For me, there are two types of procedural drama. In the first, we begin with a lack, and we're going to fill those gaps by putting the puzzle back together. In the second, not all of the gaps will be filled in. Part of why we wanted to have this visually impaired character was to put him in the situation of the viewer. He lacks images, he lacks some elements — he did not see the crime. Like us, he does not know there are things he's missing.

What was it like to work with Sandra Hüller again?

I only saw Sandra for 12 days on Sibyl, so I felt like I hadn't been able to discover enough things about her. I had a huge artistic crush on her, so I was excited to work with her again. But when we did the first walk-throughs, where we just set up the camera and rehearsed the movements of the actors across the room, Sandra would always give an incredible performance right then; after that, I kept trying to make her do the same thing again, and it wouldn't work. So we had to change the way we worked: I told my team, let's forget about the image and the light, what counts is to adapt to her and the child, who couldn't do many takes either because children can only work limited hours. This is why there are images in the film where the light was not set up, there are defects to the image that I loved and amplified, like an imperfect photograph.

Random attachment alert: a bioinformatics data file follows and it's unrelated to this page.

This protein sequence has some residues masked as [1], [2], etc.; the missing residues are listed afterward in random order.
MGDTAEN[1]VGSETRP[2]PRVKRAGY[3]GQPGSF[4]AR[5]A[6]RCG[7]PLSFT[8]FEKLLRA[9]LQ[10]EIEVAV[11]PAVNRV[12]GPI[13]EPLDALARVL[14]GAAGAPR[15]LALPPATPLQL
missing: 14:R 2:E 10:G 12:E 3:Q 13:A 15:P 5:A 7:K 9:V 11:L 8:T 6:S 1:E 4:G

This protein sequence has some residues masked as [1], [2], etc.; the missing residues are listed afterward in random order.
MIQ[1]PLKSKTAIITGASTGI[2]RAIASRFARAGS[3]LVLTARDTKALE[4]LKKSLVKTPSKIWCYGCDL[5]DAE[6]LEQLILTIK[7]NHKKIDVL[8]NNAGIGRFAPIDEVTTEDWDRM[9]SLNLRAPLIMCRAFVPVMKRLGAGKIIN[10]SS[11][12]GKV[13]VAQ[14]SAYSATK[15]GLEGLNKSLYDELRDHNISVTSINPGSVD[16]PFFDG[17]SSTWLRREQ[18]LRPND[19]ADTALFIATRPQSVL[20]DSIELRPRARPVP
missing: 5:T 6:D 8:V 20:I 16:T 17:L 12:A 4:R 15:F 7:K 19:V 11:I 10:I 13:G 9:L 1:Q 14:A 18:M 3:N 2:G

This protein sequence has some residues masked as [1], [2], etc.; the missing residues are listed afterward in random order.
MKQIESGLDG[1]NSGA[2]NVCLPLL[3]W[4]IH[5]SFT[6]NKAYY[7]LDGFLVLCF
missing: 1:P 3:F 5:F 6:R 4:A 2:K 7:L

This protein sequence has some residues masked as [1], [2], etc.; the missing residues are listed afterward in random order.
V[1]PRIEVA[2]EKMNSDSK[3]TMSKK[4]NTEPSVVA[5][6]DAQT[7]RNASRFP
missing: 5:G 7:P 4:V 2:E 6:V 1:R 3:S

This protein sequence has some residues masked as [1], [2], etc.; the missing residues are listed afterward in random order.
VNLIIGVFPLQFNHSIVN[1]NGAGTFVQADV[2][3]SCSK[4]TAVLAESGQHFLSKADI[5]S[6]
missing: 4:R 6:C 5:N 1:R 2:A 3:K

What were some of your formative film experiences?

The Mother and the Whore by Jean Eustache is one of the films that marked me the most and made me want to make films. So was Paul Thomas Anderson's Magnolia. I'm almost ashamed of admitting this, but I like it less now. When I saw it at 22, though, I thought, "I want to make films." There's also a lesser known film by Eustache called Numéro Zero. It's just a woman drinking whisky and talking in a very dignified and powerful way about her life. It could be unbearably boring, but it's as breath-taking as a thriller.